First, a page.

Have you noticed how life is loving life? I’ve been wowed lately by a stunning profusion of flowers popping out all over on a clustered planting of Manilla palms, the lushness of the pastures and hillsides, the luxuriant thickness of naupaka hugging the coastline, my own honohono orchid dense with little buds. It’s evident that the rain we’ve been having, and that continues this gray morning, is exactly what nature needs.
The wind has died down, but not before blowing some nests out of trees. I found two on the ground yesterday, although neither had eggs. Meanwhile, Laysan albatross chicks are hatching on the North Shore.
On another island, and in another world, the Legislature today begins hearings on bills intended to circumvent the plot hatched by the Lingle-Bennett team to wipe out Hawaiian land claims in one fell swoop, via the U.S. Supreme Court.
The House will take testimony on HB 1805, and HB 902 which seek to prohibit the sale or exchange of the so-called “ceded lands” and requires DLNR to make an inventory of public trust lands.
The Senate, meantime, will hold hearings on SB 475, which prevents the sale of “ceded lands” pending the U.S. Supreme Court decision, and SB 476, which requires a two-thirds majority vote of the Lege to sell or exchange those lands. Another bill, SB 996, prohibits their fee-simple sale.
The bills have similar language, including:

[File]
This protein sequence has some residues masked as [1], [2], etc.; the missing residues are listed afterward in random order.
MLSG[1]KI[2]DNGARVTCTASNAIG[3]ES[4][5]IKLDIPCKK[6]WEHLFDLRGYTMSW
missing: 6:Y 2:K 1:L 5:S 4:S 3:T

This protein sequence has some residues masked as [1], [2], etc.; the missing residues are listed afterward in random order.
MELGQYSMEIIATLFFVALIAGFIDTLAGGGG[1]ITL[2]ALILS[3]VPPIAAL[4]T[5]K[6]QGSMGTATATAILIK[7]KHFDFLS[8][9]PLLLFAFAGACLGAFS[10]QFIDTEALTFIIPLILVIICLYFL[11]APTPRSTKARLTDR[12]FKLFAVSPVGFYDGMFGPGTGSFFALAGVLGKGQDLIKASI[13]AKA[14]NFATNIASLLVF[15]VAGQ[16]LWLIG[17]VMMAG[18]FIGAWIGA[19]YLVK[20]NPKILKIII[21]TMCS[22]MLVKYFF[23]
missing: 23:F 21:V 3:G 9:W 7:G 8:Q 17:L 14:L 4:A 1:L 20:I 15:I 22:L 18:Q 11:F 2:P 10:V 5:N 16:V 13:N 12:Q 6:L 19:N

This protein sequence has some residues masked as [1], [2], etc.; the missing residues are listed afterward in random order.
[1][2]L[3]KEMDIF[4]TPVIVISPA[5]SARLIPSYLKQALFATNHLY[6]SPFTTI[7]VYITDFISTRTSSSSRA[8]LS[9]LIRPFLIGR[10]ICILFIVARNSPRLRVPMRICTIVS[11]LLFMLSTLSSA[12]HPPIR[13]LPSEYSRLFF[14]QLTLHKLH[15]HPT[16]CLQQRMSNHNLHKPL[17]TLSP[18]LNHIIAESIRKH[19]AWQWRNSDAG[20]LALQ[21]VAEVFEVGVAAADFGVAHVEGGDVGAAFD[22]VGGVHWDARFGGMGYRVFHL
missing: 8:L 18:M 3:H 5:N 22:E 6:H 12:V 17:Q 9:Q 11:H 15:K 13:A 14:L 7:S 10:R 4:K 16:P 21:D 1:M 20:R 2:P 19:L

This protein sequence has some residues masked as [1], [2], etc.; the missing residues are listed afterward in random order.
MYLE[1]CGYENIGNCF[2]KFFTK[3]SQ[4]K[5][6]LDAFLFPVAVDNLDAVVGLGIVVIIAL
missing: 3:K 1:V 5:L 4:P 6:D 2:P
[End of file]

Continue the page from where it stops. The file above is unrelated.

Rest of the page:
This Act shall remain in effect until the claims of the native Hawaiian people to the public land trust lands have been resolved or until the legislature finds that the state no longer supports reconciliation between the State and the native Hawaiian people.
It seems that’s the crux of the issue: does the state really support some sort of meaningful reconciliation with the Hawaiians? It doesn’t appear so from the approach that Lingle-Bennett are taking in appealing a unanimous Hawaii Supreme Court decision that held sales of “ceded lands” must be halted until the Hawaiian land claims are settled. They're contending the lands , which were seized during the illegal overthrow of the monarchy, were turned over to the state upon annexation and so the Hawaiians have no claim to them at all.
According to a press release from the Legislative Hawaiian Caucus:
“People need to realize that this is absolutely one of the most serious issues to affect our people in a long, long time,” [Office of Hawaiian Affairs Administratory Clyde] Namu‘o said. “Gov. Lingle needs to hear that not only the Hawai‘i community is upset over this bill, but the broader community as well.”
While Gov. Linda Lingle has not stated any plans to sell “ceded lands,” to have the U.S. Supreme Court to comment on Native Hawaiian claims to those lands is the worst thing to happen, when the State and Native Hawaiians are currently in a process of reconciliation, Namu‘o explained.
Meanwhile, as the Honolulu Advertiser recently reported, the appeal is generating some high-powered opposition:
Abigail Kawananakoa, the great-grandniece of King David Kalakaua and Queen Kapi'olani; a trio consisting of former Gov. John Waihee, former Hawai'i Supreme Court Chief Justice William Richardson and current Senate President Colleen Hanabusa; the Hawai'i congressional delegation; the San Francisco-based Equal Justice Society and the Japanese American Citizens League; and the National Congress of American Indians were among those filing legal briefs in opposition to the Lingle administration's appeal. Oral arguments before the court are set for Feb. 25.
It’ll be fascinating to see what the Lege does with this hot potato. Will it issue a rebuke to Lingle? Does Hanabusa have enough political juice to get a bill passed? Is the Legislative Hawaiian Caucus a force to be reckoned with? Will the kanaka maoli get screwed — again? Or will they get a chance to hatch their own version of sovereignty, justice and reconciliation?